5) Are We Not Gamers?

As well as a developer, I'm also a consumer. I gleefully wait for the day when the quality of releases on Steam starts to be like a bit closer to what it was in the good old days. The margin on shovel-ware has just shrunk significantly.

6) It's almost certainly not as bad as it looks

I would put good money on our game having more Greenlight votes than every other game that's been on Greenlight since, combined. Why? It's simple. We put our game on Greenlight in the first day it was available. We were in the first batch of Greenlighted games (though we waited an ENTIRE year before putting the game up). We got a ton of votes because Greenlight was a new thing everyone was talking about.

Don't judge your refund rates in the first week, when everyone and their dog are talking about Steam refunds all over the internet (just shy of a summer sale into the bargain) . I doubt the true refund figures will be even close to what they are like currently. If we'd have made assumptions about our future success due to our Greenlight campaign, we'd be assuming we'd have sold about 100 million copies by now. Extrapolating anything at all from week one of a new system is madness.

7) Morality

Because it was just not right that people who bought games from us did not have the same consumer protections that most people in capitalist countries have enjoyed for years. If we were making extra money because of this fact, then that at the end of the day feels shady to me. My conscience, at least, will be clearer from here-on-in. If we had a 75% reduction on sales, then that would be bad. It would however be just, as clearly there were more people out there dissatisfied then we knew about.

But how has this affected us?

As it so happens we've barely noticed a significant drop in sales at all. I should point out I've spoken in favour of refunds quite passionately well before we had any evidence of the impact it would have on us. Yet still there feels to be this bit of me that feels guilty for speaking in favour of refunds when it hasn't affected us adversely, when it has affected others so.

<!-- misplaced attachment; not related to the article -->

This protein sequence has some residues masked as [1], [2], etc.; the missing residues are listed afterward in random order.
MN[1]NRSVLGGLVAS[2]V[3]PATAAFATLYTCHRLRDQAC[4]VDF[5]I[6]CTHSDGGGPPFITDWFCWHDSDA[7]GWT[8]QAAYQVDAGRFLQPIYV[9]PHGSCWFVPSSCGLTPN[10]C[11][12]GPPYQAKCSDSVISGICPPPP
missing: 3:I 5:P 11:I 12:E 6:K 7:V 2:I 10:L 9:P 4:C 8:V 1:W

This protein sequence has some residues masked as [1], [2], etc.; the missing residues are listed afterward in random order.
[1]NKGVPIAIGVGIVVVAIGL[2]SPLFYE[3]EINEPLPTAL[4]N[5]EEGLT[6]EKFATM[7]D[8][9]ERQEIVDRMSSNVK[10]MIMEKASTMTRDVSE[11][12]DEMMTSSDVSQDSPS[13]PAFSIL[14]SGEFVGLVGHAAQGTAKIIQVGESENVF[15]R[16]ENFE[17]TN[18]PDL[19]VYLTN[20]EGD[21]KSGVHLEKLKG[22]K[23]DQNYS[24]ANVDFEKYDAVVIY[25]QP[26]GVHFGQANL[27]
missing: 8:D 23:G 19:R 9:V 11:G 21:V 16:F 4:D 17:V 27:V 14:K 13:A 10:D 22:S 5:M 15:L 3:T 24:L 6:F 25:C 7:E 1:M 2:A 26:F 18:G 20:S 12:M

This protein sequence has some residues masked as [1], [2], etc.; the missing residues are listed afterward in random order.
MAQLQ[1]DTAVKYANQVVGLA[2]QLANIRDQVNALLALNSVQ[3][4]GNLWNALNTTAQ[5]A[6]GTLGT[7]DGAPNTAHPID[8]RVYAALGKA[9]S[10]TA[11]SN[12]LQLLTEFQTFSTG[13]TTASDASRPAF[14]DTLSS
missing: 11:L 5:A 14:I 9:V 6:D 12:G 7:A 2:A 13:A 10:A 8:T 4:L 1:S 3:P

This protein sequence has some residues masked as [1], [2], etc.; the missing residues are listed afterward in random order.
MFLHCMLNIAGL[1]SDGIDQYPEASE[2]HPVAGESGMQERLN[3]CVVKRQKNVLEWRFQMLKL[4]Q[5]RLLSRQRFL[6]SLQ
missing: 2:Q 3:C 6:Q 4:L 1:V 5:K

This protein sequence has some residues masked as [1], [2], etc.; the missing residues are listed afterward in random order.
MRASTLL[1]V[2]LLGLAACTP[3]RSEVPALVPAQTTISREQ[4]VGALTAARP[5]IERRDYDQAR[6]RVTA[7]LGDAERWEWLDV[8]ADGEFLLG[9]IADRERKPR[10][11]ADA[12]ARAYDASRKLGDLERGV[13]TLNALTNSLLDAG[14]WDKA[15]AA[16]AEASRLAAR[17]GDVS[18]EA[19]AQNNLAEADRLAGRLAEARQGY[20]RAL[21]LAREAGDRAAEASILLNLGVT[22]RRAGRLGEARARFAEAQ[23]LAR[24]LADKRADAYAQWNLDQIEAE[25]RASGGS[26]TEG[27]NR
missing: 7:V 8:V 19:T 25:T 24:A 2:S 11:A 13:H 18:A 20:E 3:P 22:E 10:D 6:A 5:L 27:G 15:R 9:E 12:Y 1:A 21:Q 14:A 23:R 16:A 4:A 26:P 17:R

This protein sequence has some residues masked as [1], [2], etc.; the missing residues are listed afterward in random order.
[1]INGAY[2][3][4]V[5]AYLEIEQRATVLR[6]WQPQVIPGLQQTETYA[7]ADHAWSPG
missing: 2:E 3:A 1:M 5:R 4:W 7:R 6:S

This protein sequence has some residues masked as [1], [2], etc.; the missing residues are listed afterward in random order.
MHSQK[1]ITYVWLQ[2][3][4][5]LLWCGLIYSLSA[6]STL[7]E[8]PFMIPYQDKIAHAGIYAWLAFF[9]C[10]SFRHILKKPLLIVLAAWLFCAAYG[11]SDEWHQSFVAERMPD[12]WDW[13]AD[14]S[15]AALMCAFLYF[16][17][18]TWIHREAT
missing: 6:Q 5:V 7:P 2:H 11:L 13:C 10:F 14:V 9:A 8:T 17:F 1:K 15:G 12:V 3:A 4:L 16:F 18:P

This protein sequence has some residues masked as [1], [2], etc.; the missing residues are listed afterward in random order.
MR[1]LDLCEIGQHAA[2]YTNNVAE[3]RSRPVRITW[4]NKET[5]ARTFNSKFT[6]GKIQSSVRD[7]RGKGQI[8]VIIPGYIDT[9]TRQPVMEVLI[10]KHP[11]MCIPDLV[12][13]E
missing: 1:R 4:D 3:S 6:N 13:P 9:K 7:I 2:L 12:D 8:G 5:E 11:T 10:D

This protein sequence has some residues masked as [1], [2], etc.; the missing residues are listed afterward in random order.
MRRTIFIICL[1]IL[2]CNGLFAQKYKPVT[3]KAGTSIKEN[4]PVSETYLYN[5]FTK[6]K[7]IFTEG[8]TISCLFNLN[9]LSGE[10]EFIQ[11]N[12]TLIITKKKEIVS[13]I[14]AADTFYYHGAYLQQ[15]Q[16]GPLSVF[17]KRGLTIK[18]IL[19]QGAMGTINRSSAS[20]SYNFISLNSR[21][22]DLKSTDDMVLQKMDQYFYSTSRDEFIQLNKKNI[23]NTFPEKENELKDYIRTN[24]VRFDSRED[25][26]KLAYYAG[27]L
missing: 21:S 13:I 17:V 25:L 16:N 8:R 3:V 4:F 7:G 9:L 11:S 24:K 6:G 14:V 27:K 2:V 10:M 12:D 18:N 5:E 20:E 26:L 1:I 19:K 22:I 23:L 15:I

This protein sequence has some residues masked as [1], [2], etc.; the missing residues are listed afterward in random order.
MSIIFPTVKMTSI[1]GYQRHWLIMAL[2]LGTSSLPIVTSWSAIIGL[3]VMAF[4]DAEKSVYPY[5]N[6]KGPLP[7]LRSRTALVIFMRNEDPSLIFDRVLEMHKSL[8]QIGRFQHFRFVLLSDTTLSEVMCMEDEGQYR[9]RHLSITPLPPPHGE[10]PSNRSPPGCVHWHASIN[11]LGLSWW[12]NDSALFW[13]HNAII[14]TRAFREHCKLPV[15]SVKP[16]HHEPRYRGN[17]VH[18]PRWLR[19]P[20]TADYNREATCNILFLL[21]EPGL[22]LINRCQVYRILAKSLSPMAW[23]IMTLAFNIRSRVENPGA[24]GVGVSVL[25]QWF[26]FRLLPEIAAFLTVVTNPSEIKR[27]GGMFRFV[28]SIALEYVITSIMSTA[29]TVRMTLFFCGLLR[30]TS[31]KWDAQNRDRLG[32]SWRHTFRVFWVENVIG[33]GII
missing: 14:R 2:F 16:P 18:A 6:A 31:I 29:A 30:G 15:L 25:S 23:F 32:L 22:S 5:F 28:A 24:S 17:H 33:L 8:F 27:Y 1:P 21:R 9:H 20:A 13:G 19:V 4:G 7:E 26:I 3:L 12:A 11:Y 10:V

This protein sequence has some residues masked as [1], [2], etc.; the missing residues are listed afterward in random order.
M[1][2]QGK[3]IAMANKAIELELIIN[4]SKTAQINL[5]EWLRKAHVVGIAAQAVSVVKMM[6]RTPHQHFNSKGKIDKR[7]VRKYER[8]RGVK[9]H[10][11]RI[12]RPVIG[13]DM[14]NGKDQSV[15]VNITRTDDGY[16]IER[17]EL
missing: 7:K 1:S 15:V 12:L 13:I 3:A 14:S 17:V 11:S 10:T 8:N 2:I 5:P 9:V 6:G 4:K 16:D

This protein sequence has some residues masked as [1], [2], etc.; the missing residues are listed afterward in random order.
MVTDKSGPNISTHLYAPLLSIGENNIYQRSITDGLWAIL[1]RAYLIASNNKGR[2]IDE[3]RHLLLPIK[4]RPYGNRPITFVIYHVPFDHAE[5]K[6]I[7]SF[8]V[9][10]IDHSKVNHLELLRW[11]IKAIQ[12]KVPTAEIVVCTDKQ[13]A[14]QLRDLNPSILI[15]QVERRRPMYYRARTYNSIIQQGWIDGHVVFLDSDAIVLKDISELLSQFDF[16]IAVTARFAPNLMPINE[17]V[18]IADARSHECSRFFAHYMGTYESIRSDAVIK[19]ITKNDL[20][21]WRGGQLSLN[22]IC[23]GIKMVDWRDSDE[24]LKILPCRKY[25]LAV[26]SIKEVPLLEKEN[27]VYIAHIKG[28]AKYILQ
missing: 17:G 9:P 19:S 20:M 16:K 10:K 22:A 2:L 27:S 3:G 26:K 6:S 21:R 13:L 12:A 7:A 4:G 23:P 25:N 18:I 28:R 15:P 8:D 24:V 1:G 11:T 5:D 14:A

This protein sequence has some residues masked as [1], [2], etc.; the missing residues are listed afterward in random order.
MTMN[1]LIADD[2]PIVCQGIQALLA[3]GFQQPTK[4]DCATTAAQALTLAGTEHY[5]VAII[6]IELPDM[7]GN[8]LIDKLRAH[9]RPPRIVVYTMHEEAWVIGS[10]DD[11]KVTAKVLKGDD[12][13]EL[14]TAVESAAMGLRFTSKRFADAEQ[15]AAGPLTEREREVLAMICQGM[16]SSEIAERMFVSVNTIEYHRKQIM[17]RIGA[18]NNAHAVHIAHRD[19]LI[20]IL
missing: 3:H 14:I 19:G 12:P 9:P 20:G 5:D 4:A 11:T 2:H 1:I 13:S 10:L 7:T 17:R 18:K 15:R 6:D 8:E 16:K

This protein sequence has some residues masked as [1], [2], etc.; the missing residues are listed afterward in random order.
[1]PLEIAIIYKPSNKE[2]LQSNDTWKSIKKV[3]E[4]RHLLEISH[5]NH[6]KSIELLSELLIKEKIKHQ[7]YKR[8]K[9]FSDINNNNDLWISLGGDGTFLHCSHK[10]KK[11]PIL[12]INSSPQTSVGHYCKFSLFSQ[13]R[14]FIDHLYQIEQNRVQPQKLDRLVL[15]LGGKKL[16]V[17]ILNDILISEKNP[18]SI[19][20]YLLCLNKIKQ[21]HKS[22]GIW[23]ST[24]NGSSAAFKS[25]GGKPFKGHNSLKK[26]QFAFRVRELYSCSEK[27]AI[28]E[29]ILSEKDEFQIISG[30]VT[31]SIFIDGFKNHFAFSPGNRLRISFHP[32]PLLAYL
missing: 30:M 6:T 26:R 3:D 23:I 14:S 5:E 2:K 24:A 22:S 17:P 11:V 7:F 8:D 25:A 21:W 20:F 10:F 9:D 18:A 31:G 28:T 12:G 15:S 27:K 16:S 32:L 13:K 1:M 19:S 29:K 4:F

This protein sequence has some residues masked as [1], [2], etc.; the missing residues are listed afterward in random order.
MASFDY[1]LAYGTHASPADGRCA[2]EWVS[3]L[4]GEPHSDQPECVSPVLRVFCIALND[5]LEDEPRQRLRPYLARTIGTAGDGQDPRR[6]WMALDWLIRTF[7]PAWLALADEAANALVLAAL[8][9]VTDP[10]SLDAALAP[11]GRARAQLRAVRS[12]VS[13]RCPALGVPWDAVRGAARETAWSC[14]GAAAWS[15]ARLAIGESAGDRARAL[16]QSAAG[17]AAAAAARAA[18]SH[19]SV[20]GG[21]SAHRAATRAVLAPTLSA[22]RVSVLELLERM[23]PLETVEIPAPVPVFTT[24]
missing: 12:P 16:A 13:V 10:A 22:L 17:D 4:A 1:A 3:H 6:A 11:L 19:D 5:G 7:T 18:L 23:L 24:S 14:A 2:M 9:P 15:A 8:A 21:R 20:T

However this is something specifically we've worked very hard at since we've been on Steam, we priced the game as low as we could justify, despite every single bit of evidence pointing at making it more expensive resulting in more revenues, we've tried to provide as many hours entertainment as possible for as low a price as we could justify, we prioritized modding support, we made every move we could to extend the time people can play our game, we made every move we could to prioritize customer satisfaction where possible even if it were against any immediate benefits, and that's paid off. That's why despite us being extremely delayed with a few game features, our steam forums continue to be on the whole nice and friendly, and that's why when the refund system came in most people seem to have decided to stick around.

...and if they hadn't, then it would be up to us to determine why, and fix that. Not to start assuming that everyone who buys our game is being dishonest and abusing the system. If that's your first and only assumption, then maybe that's the actual root of the whole problem?